On August 5, U.S. Southern District Judge Victor Marrero denied PricewaterhouseCoopers’ (PwC) motion for summary judgment with respect to a $1 billion professional malpractice suit filed by the plan administrator for the now-defunct MF Global Holdings Ltd. (MF Global).
The suit accuses PwC of dispensing negligent accounting advice to MF Global on how to handle European sovereign debt deals that generated short-term income but saddled it with significant future liabilities. The malpractice cause of action is the last remaining piece of MF Global’s three-claim lawsuit filed against PwC in August 2014 following MF Global’s collapse and Chapter 11 filing in October 2011. PwC had acted as an outside auditor and accountant for MG Global before it went bankrupt. MF Global is seeking at least $1 billion for PwC’s “extraordinary and egregious professional malpractice and negligence,” claiming that the accounting decisions PwC approved were substantial causes of MF Global’s bankruptcy.
After unsuccessfully moving to dismiss and upon conclusion of discovery, PwC moved for summary judgment. PwC argued that MF Global could not overcome the affirmative defense of in pari delicto, i.e., that MF Global was equally responsible for the alleged malpractice because of its decision to implement PwC’s strategies, and that it could not show that PwC’s accounting advice caused MF Global’s collapse and subsequent harm to shareholders. Judge Marrero denied summary judgment on both the equal fault and causation grounds, finding that “PwC has not satisfied its burden of demonstrating the absence of any genuine issue of material fact.”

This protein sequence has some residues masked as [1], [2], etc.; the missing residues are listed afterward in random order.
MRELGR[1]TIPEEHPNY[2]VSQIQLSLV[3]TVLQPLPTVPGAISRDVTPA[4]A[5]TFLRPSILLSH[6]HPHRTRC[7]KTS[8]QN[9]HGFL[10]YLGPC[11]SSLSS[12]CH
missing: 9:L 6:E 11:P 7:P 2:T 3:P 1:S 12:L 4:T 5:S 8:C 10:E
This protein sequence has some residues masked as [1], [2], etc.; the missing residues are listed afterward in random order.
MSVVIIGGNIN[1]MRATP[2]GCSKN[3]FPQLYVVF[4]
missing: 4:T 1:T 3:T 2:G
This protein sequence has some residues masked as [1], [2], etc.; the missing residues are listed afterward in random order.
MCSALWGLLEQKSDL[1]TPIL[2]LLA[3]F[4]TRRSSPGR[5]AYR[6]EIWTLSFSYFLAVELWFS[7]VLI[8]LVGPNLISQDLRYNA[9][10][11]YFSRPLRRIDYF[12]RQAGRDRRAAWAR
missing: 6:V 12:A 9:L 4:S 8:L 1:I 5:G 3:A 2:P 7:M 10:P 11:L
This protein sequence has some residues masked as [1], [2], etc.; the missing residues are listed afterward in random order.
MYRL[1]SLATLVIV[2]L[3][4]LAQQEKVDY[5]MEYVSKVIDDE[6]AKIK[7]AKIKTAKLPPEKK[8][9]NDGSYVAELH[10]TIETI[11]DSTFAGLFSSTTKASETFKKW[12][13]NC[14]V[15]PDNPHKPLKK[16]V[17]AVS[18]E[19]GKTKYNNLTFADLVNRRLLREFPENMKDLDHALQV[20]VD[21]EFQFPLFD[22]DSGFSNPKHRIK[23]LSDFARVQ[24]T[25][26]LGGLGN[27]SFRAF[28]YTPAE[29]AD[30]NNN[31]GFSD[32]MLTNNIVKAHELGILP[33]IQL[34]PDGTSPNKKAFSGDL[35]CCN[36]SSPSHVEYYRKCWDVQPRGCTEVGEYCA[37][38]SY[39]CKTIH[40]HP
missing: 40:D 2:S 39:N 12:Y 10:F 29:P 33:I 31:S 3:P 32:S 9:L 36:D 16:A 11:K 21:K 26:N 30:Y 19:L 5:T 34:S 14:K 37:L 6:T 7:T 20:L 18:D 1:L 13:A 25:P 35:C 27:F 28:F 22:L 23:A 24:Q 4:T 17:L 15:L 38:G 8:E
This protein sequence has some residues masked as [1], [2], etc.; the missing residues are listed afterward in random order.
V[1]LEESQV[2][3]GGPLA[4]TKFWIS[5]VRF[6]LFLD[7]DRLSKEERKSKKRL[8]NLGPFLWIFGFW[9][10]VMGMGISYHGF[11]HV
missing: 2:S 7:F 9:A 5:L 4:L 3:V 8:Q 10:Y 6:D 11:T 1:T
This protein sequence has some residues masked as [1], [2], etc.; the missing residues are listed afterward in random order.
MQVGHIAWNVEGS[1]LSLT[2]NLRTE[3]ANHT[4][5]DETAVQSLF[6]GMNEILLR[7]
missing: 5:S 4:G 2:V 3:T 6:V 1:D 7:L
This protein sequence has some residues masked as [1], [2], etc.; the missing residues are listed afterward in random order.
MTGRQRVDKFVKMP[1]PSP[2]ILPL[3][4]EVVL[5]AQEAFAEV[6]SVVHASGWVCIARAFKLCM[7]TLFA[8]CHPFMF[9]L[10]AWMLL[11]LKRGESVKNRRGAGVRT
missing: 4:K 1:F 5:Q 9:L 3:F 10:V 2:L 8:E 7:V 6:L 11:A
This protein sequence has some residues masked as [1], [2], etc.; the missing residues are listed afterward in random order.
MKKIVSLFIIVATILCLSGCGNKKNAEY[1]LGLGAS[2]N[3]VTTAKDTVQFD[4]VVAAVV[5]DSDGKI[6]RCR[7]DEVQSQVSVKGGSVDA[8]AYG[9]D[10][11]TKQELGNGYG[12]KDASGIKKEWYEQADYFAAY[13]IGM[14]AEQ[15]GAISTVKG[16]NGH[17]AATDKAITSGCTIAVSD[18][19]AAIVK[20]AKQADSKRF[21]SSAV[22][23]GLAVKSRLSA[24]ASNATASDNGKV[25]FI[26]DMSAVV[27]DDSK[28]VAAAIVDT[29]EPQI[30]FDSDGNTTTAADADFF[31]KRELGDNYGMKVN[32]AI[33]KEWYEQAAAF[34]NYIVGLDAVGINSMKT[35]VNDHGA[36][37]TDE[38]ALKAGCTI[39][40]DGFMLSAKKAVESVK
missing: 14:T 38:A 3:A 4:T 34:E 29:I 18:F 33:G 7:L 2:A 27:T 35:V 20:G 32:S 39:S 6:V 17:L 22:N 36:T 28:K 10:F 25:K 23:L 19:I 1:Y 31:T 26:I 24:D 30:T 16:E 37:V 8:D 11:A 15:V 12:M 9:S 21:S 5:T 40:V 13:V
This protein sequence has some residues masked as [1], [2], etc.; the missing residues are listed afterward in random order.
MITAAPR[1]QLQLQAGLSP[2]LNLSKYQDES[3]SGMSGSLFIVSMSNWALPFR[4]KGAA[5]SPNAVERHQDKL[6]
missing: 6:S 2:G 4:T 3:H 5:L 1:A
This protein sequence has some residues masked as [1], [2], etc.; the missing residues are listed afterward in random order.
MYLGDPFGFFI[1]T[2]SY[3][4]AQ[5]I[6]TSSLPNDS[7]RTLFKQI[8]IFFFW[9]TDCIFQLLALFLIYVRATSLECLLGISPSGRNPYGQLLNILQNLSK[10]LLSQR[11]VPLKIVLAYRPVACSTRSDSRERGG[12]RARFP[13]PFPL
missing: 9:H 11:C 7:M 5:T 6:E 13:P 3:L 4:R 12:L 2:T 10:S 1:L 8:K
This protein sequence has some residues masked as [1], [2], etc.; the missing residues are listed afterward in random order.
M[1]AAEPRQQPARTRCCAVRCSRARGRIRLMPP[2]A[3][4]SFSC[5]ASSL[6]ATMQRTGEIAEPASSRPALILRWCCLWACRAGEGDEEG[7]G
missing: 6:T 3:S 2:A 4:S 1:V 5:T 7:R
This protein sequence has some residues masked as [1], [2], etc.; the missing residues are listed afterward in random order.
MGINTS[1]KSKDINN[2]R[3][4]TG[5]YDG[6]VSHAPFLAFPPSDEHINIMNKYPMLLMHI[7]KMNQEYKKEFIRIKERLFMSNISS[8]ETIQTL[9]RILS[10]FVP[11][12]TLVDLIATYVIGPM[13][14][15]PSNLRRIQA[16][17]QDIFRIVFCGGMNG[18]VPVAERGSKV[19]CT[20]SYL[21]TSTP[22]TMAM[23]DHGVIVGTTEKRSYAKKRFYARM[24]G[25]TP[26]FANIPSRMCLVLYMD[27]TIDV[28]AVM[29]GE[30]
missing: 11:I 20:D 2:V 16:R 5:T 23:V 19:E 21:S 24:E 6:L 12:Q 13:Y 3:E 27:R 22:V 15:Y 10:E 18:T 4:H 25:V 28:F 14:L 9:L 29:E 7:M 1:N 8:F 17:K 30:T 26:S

Under the in pari delicto doctrine, “the pleadings and undisputed facts presented in the course of litigation must establish intentional wrongdoing by the plaintiff that is the subject of the litigation,” Judge Marrero wrote. Judge Marrero held that PwC’s “broad reading of the doctrine” was “not in line” with New York law and would “insulate an auditor from liability whenever a company pursues a failed investment strategy after receiving wrongful advice from an accountant.” The court concluded that “the record presented by [MF Global] could support a reasonable jury finding that MF Global developed preliminary conclusions about sale accounting in good faith and consistently asked PwC to review its conclusions,” but that MF Global still must prove that it “innocently accepted PwC’s negligent advice.” On the causation issue, Judge Marrero found that the “resulting complex factual determination as to what harm to MF Global was caused by the negligent accounting advice and what harm was caused by the [company’s European sovereign debt strategy] is one for a factfinder to resolve.”
The case is captioned MF Global Holdings Ltd. v. PricewaterhouseCoopers LLP, case number 1:14-cv-02197, in the United States District Court for the Southern District of New York.